TRUMATCH is a made-to-measure implant that is transforming total knee replacement surgery. Benefits include:
- Faster, safer, more efficient surgery. In many ways, surgeons perform the operation before they even enter the OR. TRUMATCH uses a simple CT scan to develop a 3-D computerized model of the entire leg structure and create a customized surgical guide, based on each patient’s unique anatomy. With fewer surgical steps and less equipment in the OR, surgery is quicker and safer, the risk of infection is significantly lower, and patients spend less time under anesthesia, which reduces the chance of complications such as blood clots.
- Precise alignment for better wear resistance. The customized surgical guide improves the placement and positioning of the implant, which is critical for overall performance and long-term success. “This level of precision improves alignment and stability which will, hopefully, result in less wear and tear down the line,” explains Dr. Madden. “One of the biggest problems in total joint replacement is that the bearing surfaces eventually wear out. But the TRUMATCH process should help the implant last longer, which is the ultimate goal.”
Good candidates for TRUMATCH are men or women with knee deformities or previous fractures, as well as those with arthritis. Almost all patients with knee arthritis are good candidates for TRUMATCH. It can be especially helpful with patients with severe deformities where conventional alignment techniques can be challenging.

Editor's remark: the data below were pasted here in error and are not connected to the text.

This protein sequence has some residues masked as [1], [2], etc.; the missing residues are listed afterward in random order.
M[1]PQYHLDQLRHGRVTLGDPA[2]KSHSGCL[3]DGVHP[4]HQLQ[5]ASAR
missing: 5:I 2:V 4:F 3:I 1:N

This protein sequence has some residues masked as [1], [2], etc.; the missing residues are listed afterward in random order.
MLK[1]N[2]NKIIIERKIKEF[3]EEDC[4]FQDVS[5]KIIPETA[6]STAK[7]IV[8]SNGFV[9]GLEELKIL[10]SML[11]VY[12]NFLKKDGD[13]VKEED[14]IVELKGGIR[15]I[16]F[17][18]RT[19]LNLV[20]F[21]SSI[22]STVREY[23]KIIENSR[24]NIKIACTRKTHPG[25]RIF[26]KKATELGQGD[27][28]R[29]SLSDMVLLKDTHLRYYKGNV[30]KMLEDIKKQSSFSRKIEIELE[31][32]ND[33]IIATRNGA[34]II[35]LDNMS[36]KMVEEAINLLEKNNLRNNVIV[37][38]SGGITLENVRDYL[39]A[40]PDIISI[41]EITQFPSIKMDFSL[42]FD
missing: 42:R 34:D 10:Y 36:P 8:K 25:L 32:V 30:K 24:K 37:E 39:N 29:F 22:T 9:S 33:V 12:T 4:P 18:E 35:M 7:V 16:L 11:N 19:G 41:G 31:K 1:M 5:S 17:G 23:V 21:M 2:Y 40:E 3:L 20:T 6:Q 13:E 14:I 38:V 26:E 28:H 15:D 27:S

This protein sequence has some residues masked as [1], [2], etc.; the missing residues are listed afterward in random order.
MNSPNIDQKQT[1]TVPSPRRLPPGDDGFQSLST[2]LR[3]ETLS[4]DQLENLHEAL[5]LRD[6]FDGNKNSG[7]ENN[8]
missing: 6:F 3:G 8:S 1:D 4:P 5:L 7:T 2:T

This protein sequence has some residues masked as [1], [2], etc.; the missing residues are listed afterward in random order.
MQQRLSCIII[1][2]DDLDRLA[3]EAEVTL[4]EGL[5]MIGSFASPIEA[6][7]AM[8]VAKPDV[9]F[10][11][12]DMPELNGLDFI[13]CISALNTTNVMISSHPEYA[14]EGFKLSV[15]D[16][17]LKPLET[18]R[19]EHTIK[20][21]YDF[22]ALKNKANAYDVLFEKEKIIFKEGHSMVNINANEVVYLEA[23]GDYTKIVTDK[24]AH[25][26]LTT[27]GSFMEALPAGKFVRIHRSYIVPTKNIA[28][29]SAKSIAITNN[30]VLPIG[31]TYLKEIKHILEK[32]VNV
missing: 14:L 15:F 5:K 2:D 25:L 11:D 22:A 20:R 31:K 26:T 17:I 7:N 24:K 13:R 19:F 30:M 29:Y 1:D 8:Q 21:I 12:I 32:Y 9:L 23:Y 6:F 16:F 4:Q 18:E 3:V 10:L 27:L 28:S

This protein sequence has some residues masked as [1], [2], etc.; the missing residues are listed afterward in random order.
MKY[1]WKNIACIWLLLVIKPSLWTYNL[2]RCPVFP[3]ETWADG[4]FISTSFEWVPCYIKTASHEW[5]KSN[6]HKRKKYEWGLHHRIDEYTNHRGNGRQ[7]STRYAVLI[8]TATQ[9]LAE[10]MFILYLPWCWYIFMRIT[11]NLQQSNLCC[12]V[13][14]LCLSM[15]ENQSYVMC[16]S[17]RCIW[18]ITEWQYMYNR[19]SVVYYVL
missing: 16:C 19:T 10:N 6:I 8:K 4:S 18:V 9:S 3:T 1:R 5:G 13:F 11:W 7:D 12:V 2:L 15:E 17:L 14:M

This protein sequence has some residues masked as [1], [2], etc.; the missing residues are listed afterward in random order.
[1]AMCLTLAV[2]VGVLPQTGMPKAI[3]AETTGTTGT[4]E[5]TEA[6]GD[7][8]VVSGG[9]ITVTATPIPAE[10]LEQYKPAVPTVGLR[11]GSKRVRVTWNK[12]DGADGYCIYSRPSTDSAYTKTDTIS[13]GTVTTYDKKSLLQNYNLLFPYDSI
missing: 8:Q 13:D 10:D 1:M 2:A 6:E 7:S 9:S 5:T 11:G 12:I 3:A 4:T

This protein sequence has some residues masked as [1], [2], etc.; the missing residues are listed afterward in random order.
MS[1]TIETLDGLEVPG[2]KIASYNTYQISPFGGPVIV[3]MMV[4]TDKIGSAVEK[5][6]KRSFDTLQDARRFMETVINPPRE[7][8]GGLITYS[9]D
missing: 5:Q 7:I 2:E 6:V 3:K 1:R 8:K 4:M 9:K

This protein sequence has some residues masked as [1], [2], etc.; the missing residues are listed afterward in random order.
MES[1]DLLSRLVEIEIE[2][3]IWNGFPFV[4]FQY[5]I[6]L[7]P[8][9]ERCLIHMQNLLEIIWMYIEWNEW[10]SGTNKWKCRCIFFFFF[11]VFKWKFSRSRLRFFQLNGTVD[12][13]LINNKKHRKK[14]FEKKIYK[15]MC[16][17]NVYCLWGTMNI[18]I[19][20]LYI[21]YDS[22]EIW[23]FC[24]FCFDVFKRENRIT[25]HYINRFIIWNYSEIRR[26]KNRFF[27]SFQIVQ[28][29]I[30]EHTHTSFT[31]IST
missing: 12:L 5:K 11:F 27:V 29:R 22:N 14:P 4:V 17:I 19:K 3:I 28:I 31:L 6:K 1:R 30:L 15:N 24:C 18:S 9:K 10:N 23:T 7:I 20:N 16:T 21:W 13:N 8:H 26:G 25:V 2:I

Watch this video about a TRUMATCH patient’s experienceTotal Joint Replacement | Leave a comment 3/7/14
Peter Thomas and his patient Chuck talk about Chuck’s recent complex elbow arthroscopy. For more information you can the complete article on the Commonwealth Orthopaedics website.Arthroscopic Surgery, Hand & Upper Extremity Surgery | Leave a comment 1/14/14
The labrum is a type of cartilage that surrounds the socket of ball-and-socket joints. A labrum is found in both the shoulder and the hip joint. The labrum forms a ring around the edge of the bony socket of the joint. It helps to provide stability to the joint by deepening the socket, yet unlike bone, it also allows flexibility and motion.
There are two general types of hip labral tears: degenerative tears and traumatic injuries. A degenerative tear is a chronic injury that occurs as a result of repetitive use and activity. Degenerative labral tears can be seen in the early stages of hip arthritis.